A whole load of phishing emails make it past Microsoft Defender, researchers say

Microsoft Defender home personal dashboard
(Image credit: Microsoft)

Microsoft Defender, the in-built security service for Windows, which also scans incoming email messages for malicious content, misses almost a fifth (18.8%) of all phishing emails, a new report from Avanan claims. 

The company claims to have analyzed almost three million emails that were scanned by Microsoft and Check Point security products, over one week. For the purpose of the report, the analysts took samples from organizations with anywhere between 500 and 20,000 users. The companies analyzed were from various industries, but all located in the United States.

But not only did Defender miss 18.8% of phishing messages, the analysts say the number of misses has increased by 74% over the last two years. In Avanan's previous analysis in 2020, only 10.8% of phishing emails made it to the victims’ inboxes.

Is Microsoft Defender bad?

What’s important to notice here, and what Avanan stresses in the report’s introduction itself, is that these figures do not necessarily mean Defender is bad at defending against phishing. If anything, it’s as good or better than the competition:

“In general, Microsoft 365 is a very secure service. That is a result of a massive and continuous investment from Microsoft. In fact, it is one of the most secure SaaS services on the market. This report does not indicate otherwise,” the report states. 

So why is Defender allowing such a large percentage of phishing emails, some of which carry malware, through? The researchers believe it is because Defender is the go-to solution for most organizations, and as such, most threat actors test out their strategies against this solution first, before deploying attacks.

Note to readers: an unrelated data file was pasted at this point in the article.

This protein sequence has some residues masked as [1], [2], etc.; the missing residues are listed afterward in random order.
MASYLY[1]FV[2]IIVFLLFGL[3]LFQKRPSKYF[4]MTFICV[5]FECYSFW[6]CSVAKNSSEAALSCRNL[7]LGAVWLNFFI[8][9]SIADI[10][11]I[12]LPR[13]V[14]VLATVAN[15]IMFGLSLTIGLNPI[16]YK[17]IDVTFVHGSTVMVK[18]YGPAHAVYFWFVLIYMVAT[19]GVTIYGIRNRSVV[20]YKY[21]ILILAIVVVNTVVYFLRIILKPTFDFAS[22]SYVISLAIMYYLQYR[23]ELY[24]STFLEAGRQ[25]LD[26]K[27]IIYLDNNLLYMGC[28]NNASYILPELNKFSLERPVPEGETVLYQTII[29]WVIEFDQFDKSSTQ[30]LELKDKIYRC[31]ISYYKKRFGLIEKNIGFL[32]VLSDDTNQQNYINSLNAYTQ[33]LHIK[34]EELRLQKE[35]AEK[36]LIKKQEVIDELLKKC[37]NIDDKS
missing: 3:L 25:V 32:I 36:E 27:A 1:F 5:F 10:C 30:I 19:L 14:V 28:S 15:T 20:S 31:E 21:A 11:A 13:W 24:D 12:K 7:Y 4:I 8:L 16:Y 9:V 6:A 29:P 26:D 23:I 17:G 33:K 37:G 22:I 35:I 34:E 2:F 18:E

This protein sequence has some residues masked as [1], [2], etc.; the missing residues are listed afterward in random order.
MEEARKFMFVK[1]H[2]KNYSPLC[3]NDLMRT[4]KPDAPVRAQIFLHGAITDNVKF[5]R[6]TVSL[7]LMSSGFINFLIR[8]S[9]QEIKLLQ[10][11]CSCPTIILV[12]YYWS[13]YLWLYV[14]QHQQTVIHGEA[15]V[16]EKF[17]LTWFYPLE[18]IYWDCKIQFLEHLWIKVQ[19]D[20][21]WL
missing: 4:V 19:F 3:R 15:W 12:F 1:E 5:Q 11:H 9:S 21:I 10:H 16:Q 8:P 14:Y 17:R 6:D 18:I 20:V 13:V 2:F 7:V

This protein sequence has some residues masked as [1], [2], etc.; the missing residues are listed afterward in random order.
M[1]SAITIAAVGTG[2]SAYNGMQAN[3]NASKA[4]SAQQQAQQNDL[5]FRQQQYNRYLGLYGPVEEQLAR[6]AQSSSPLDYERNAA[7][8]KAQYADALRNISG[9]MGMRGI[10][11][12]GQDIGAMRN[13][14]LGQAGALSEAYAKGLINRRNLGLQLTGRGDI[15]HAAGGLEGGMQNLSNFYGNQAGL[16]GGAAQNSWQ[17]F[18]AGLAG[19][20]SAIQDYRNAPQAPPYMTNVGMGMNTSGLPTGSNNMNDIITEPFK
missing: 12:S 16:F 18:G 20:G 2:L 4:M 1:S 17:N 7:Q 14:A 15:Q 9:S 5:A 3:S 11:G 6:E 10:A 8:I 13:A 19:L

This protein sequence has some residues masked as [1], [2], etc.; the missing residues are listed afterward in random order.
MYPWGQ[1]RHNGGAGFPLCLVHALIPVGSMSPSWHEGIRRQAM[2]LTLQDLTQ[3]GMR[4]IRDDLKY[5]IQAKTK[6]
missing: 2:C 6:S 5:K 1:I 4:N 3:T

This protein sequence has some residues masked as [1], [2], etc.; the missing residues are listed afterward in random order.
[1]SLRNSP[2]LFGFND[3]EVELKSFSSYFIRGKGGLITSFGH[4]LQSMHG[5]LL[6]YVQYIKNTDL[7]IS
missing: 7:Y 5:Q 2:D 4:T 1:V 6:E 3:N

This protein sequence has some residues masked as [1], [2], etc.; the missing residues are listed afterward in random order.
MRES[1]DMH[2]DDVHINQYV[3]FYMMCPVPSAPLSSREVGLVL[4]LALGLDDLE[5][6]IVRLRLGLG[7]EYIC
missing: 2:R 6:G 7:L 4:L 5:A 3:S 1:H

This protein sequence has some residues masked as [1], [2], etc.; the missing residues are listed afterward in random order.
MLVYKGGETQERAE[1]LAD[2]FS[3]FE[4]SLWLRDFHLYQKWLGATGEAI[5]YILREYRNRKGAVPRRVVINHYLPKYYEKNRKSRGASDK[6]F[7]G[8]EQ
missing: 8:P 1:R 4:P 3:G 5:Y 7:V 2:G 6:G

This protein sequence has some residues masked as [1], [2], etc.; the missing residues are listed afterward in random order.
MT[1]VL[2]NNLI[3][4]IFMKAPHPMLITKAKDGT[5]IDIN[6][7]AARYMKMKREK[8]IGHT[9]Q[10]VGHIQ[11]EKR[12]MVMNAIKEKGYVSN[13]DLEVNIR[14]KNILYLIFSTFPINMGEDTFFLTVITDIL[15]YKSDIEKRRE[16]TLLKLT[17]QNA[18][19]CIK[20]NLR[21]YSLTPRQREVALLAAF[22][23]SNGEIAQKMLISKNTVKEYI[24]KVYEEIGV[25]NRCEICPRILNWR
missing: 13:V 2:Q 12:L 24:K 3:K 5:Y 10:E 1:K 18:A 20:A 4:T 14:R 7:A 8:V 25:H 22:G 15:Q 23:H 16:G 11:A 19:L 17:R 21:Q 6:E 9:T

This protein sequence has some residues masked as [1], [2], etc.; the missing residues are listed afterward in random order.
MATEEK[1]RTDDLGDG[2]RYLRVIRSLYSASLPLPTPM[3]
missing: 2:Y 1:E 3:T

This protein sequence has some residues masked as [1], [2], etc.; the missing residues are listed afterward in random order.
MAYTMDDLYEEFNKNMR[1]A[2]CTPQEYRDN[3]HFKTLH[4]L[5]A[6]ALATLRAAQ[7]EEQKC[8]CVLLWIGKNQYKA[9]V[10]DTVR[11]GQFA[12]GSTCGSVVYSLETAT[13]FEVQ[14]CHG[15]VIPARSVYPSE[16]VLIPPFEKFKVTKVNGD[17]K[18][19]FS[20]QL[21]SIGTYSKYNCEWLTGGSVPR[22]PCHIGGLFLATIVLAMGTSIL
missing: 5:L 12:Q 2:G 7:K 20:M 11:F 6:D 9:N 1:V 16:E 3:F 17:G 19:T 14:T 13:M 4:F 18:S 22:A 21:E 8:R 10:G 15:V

“It’s important to note that this does not mean that Microsoft's security got worse. It means that the hackers got better, faster, and learned more methods to obfuscate and bypass the default security,” the researchers added.

Targeted financial attacks are specifically crafted to bypass Defender, they say, adding that these usually include many email scams (fake invoices, fake Bitcoin transactions, phony business proposals etc.). Still, Defender missed 42% of these types of attacks last year.

TechRadar Pro has asked Microsoft for a response to the findings of the Avanan report.

Sead Fadilpašić

Sead is a seasoned freelance journalist based in Sarajevo, Bosnia and Herzegovina. He writes about IT (cloud, IoT, 5G, VPN) and cybersecurity (ransomware, data breaches, laws and regulations). In his career, spanning more than a decade, he’s written for numerous media outlets, including Al Jazeera Balkans. He’s also held several modules on content writing for Represent Communications.